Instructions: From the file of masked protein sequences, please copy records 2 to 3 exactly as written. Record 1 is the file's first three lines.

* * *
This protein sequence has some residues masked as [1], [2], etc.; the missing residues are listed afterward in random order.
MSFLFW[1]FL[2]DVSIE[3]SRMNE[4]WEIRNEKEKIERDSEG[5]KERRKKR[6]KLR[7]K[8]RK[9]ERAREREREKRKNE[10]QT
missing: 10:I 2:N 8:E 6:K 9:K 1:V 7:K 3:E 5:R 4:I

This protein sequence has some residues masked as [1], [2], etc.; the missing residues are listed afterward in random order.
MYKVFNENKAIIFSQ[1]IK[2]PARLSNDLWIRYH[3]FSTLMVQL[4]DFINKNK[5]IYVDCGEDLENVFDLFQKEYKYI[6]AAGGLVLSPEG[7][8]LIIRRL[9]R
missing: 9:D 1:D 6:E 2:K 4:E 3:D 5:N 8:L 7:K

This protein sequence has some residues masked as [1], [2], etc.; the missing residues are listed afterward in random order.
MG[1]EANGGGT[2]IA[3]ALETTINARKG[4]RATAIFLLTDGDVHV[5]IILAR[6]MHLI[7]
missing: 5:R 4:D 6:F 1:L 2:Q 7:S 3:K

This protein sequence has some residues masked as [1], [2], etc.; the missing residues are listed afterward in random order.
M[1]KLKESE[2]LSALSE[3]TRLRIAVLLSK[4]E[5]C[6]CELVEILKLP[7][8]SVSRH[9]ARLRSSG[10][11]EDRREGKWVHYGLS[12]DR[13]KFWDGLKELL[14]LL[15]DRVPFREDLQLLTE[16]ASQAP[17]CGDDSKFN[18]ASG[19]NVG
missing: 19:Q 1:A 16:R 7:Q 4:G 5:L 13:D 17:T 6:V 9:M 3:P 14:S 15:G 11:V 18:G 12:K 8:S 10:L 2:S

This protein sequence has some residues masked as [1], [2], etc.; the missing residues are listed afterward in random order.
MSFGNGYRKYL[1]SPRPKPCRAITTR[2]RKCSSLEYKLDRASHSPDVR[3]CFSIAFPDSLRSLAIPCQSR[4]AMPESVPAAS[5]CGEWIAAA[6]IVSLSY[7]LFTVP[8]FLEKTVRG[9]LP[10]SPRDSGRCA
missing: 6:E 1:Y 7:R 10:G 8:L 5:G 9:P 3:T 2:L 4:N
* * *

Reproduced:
This protein sequence has some residues masked as [1], [2], etc.; the missing residues are listed afterward in random order.
MYKVFNENKAIIFSQ[1]IK[2]PARLSNDLWIRYH[3]FSTLMVQL[4]DFINKNK[5]IYVDCGEDLENVFDLFQKEYKYI[6]AAGGLVLSPEG[7][8]LIIRRL[9]R
missing: 9:D 1:D 6:E 2:K 4:E 3:D 5:N 8:L 7:K

This protein sequence has some residues masked as [1], [2], etc.; the missing residues are listed afterward in random order.
MG[1]EANGGGT[2]IA[3]ALETTINARKG[4]RATAIFLLTDGDVHV[5]IILAR[6]MHLI[7]
missing: 5:R 4:D 6:F 1:L 2:Q 7:S 3:K